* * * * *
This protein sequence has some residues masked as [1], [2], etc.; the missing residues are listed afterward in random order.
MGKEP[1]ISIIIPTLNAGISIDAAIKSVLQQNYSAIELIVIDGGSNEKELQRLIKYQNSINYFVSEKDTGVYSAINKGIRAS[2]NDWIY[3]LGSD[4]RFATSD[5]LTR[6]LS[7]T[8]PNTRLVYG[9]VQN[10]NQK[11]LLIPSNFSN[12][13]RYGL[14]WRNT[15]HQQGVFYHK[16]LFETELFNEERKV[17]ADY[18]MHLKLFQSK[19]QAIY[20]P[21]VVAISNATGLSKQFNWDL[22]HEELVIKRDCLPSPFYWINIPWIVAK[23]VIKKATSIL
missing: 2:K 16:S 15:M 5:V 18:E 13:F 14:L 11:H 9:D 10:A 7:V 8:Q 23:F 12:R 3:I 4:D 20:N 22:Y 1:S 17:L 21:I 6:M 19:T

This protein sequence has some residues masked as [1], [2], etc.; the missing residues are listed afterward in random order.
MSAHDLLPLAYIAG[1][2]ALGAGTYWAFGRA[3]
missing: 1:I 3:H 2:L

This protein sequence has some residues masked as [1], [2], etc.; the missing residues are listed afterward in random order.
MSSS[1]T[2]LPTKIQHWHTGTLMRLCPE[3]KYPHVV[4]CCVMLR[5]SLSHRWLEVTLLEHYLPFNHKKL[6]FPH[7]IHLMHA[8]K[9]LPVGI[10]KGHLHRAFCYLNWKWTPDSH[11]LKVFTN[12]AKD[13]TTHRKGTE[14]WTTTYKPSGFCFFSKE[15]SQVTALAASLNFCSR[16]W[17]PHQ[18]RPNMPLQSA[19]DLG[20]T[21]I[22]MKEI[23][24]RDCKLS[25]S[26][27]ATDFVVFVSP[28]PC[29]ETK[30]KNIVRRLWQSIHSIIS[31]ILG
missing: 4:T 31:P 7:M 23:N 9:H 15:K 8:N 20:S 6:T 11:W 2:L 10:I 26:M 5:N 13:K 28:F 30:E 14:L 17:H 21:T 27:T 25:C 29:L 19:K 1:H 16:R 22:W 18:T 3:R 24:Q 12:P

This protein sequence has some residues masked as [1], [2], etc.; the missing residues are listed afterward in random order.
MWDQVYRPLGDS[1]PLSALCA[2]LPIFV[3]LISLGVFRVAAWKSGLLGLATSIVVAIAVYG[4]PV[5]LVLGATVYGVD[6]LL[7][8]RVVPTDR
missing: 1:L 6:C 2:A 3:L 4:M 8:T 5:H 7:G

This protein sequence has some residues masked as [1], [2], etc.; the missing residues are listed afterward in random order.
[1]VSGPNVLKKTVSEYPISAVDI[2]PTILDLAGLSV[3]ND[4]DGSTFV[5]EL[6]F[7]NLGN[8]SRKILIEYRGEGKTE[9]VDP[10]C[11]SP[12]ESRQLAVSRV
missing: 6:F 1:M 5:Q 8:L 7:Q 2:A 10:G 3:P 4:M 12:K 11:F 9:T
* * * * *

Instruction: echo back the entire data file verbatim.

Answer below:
This protein sequence has some residues masked as [1], [2], etc.; the missing residues are listed afterward in random order.
MGKEP[1]ISIIIPTLNAGISIDAAIKSVLQQNYSAIELIVIDGGSNEKELQRLIKYQNSINYFVSEKDTGVYSAINKGIRAS[2]NDWIY[3]LGSD[4]RFATSD[5]LTR[6]LS[7]T[8]PNTRLVYG[9]VQN[10]NQK[11]LLIPSNFSN[12][13]RYGL[14]WRNT[15]HQQGVFYHK[16]LFETELFNEERKV[17]ADY[18]MHLKLFQSK[19]QAIY[20]P[21]VVAISNATGLSKQFNWDL[22]HEELVIKRDCLPSPFYWINIPWIVAK[23]VIKKATSIL
missing: 2:K 16:S 15:M 5:V 18:E 13:F 14:L 11:H 9:D 10:A 7:V 8:Q 23:F 12:R 3:I 4:D 20:N 22:Y 1:S 17:L 21:I 6:M 19:T

This protein sequence has some residues masked as [1], [2], etc.; the missing residues are listed afterward in random order.
MSAHDLLPLAYIAG[1][2]ALGAGTYWAFGRA[3]
missing: 1:I 3:H 2:L

This protein sequence has some residues masked as [1], [2], etc.; the missing residues are listed afterward in random order.
MSSS[1]T[2]LPTKIQHWHTGTLMRLCPE[3]KYPHVV[4]CCVMLR[5]SLSHRWLEVTLLEHYLPFNHKKL[6]FPH[7]IHLMHA[8]K[9]LPVGI[10]KGHLHRAFCYLNWKWTPDSH[11]LKVFTN[12]AKD[13]TTHRKGTE[14]WTTTYKPSGFCFFSKE[15]SQVTALAASLNFCSR[16]W[17]PHQ[18]RPNMPLQSA[19]DLG[20]T[21]I[22]MKEI[23][24]RDCKLS[25]S[26][27]ATDFVVFVSP[28]PC[29]ETK[30]KNIVRRLWQSIHSIIS[31]ILG
missing: 4:T 31:P 7:M 23:N 9:H 15:K 8:N 20:S 6:T 11:W 2:L 10:I 26:M 5:N 13:K 28:F 30:E 14:L 17:H 21:T 27:T 25:C 29:L 19:K 1:H 16:R 22:W 18:T 3:R 24:Q 12:P

This protein sequence has some residues masked as [1], [2], etc.; the missing residues are listed afterward in random order.
MWDQVYRPLGDS[1]PLSALCA[2]LPIFV[3]LISLGVFRVAAWKSGLLGLATSIVVAIAVYG[4]PV[5]LVLGATVYGVD[6]LL[7][8]RVVPTDR
missing: 1:L 6:C 2:A 3:L 4:M 8:T 5:H 7:G

This protein sequence has some residues masked as [1], [2], etc.; the missing residues are listed afterward in random order.
[1]VSGPNVLKKTVSEYPISAVDI[2]PTILDLAGLSV[3]ND[4]DGSTFV[5]EL[6]F[7]NLGN[8]SRKILIEYRGEGKTE[9]VDP[10]C[11]SP[12]ESRQLAVSRV
missing: 6:F 1:M 5:Q 8:L 7:Q 2:A 10:G 3:P 4:M 12:K 11:F 9:T